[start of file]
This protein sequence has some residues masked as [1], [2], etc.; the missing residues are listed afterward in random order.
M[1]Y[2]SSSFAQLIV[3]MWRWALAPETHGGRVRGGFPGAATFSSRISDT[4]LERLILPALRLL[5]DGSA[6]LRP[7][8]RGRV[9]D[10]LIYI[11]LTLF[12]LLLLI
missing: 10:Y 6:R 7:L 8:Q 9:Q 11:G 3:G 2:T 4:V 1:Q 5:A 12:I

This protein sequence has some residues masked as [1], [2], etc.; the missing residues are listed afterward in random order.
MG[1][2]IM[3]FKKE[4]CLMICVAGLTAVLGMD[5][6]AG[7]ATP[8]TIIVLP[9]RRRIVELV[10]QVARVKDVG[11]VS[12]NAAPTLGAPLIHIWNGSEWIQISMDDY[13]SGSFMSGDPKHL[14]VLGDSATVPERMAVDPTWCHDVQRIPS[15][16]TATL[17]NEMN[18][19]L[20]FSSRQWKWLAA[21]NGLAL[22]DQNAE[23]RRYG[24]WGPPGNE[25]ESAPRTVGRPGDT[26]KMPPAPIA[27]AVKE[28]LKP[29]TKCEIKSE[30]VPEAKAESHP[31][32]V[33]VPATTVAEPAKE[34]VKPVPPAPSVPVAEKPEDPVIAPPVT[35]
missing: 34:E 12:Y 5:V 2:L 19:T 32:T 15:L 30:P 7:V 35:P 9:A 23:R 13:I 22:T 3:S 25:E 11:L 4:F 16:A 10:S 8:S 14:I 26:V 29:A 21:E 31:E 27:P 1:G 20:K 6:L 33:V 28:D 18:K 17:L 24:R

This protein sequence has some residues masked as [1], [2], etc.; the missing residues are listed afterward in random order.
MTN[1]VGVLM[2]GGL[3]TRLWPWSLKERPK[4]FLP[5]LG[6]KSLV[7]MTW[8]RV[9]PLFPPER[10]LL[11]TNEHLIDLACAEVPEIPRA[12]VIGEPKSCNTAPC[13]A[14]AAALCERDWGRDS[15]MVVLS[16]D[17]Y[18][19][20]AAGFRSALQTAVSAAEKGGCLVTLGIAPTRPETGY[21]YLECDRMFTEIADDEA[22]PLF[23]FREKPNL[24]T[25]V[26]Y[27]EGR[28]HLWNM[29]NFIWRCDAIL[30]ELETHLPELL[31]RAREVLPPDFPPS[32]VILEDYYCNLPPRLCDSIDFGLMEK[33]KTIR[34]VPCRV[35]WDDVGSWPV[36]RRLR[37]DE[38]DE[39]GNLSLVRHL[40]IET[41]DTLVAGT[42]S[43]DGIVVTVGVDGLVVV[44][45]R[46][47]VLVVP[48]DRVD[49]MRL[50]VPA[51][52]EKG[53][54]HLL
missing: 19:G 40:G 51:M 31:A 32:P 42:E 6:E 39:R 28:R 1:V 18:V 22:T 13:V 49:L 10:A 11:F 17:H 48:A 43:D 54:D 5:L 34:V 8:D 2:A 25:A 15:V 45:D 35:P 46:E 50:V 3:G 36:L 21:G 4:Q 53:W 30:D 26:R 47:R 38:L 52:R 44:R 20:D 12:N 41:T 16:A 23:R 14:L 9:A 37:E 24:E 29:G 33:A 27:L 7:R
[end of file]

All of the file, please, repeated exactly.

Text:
This protein sequence has some residues masked as [1], [2], etc.; the missing residues are listed afterward in random order.
M[1]Y[2]SSSFAQLIV[3]MWRWALAPETHGGRVRGGFPGAATFSSRISDT[4]LERLILPALRLL[5]DGSA[6]LRP[7][8]RGRV[9]D[10]LIYI[11]LTLF[12]LLLLI
missing: 10:Y 6:R 7:L 8:Q 9:Q 11:G 3:G 2:T 4:V 1:Q 5:A 12:I

This protein sequence has some residues masked as [1], [2], etc.; the missing residues are listed afterward in random order.
MG[1][2]IM[3]FKKE[4]CLMICVAGLTAVLGMD[5][6]AG[7]ATP[8]TIIVLP[9]RRRIVELV[10]QVARVKDVG[11]VS[12]NAAPTLGAPLIHIWNGSEWIQISMDDY[13]SGSFMSGDPKHL[14]VLGDSATVPERMAVDPTWCHDVQRIPS[15][16]TATL[17]NEMN[18][19]L[20]FSSRQWKWLAA[21]NGLAL[22]DQNAE[23]RRYG[24]WGPPGNE[25]ESAPRTVGRPGDT[26]KMPPAPIA[27]AVKE[28]LKP[29]TKCEIKSE[30]VPEAKAESHP[31][32]V[33]VPATTVAEPAKE[34]VKPVPPAPSVPVAEKPEDPVIAPPVT[35]
missing: 34:E 12:Y 5:V 2:L 19:T 32:T 15:L 30:P 7:V 35:P 9:A 23:R 13:I 22:T 3:S 25:E 11:L 4:F 16:A 10:S 8:S 14:I 26:V 29:A 21:E 31:E 27:P 1:G 20:K 6:L 33:V 28:D 18:K 17:L 24:R

This protein sequence has some residues masked as [1], [2], etc.; the missing residues are listed afterward in random order.
MTN[1]VGVLM[2]GGL[3]TRLWPWSLKERPK[4]FLP[5]LG[6]KSLV[7]MTW[8]RV[9]PLFPPER[10]LL[11]TNEHLIDLACAEVPEIPRA[12]VIGEPKSCNTAPC[13]A[14]AAALCERDWGRDS[15]MVVLS[16]D[17]Y[18][19][20]AAGFRSALQTAVSAAEKGGCLVTLGIAPTRPETGY[21]YLECDRMFTEIADDEA[22]PLF[23]FREKPNL[24]T[25]V[26]Y[27]EGR[28]HLWNM[29]NFIWRCDAIL[30]ELETHLPELL[31]RAREVLPPDFPPS[32]VILEDYYCNLPPRLCDSIDFGLMEK[33]KTIR[34]VPCRV[35]WDDVGSWPV[36]RRLR[37]DE[38]DE[39]GNLSLVRHL[40]IET[41]DTLVAGT[42]S[43]DGIVVTVGVDGLVVV[44][45]R[46][47]VLVVP[48]DRVD[49]MRL[50]VPA[51][52]EKG[53][54]HLL
missing: 19:G 40:G 51:M 31:A 32:P 42:E 6:E 39:R 28:R 1:V 18:V 22:T 13:V 49:L 10:A 11:F 17:H 48:A 43:D 54:D 5:L 34:V 8:D 2:A 25:A 15:V 45:D 35:P 46:E 50:V 3:G 36:L 21:G 4:Q 53:W 30:D 26:R 47:R 38:L 52:R 44:R 20:D 12:N 41:T 16:A 23:R 14:L 9:A 37:E 24:E 29:G 33:A 27:L 7:R